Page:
Houston Chronicle | Jordan Blum | July 31, 2019
As U.S. shale activity plateaus for now and the offshore oil and gas industry recovers, the employment growth in the global energy sector has shifted from onshore to offshore.
In 2017 and 2018, offshore services firms grew their employment by about 6 percent while onshore companies hiked their payrolls by less than 4 percent, according to the Norwegian research firm Rystad Energy. And the shift toward offshore is expected to continue in the years ahead.
However, most of the offshore recovery is occurring internationally in regions like Europe and the Middle East, while the U.S. Gulf of Mexico has only seen marginal growth.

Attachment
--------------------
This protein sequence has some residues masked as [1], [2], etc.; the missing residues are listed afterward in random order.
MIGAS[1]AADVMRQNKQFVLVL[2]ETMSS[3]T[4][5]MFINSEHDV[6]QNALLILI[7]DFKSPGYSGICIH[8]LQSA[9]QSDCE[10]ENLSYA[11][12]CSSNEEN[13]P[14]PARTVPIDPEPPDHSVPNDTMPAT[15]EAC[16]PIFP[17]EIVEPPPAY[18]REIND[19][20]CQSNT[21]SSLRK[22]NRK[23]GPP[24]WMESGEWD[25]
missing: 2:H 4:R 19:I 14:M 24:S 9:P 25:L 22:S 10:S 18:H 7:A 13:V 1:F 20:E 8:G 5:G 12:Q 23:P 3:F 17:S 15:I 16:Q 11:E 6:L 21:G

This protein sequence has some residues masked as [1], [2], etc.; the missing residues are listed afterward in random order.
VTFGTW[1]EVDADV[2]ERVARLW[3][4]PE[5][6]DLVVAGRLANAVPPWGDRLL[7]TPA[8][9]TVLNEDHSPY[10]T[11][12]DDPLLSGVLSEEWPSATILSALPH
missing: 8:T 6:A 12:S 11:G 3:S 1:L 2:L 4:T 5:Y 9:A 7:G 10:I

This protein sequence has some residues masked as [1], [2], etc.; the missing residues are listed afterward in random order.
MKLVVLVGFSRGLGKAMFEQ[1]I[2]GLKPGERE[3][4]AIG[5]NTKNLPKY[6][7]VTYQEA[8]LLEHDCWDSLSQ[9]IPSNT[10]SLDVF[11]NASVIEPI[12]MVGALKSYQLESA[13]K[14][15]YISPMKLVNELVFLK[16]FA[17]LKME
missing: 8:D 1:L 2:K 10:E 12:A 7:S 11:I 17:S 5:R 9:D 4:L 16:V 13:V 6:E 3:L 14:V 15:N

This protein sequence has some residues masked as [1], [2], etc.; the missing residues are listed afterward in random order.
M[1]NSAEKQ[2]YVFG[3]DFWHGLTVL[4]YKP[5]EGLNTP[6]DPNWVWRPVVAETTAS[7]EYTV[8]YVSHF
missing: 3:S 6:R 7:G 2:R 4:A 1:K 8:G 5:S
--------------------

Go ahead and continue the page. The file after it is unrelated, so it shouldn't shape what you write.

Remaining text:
In onshore shale, the drilling rig count in the U.S. has fallen throughout this year and major services players like Houston’s Halliburton and National Oilwell Varco are both axing jobs.
While shale growth kept the energy sector stable from 2016 and beyond 2017, the offshore industry has now taken the lead, Rystad said.
“This is a clear effect of the increase in offshore sanctioning. We expect offshore commitments to nearly double from 2018 to 2020, and sustain high levels of spending over the next five years,” said Matthew Fitzsimmons, Rystad vice president.
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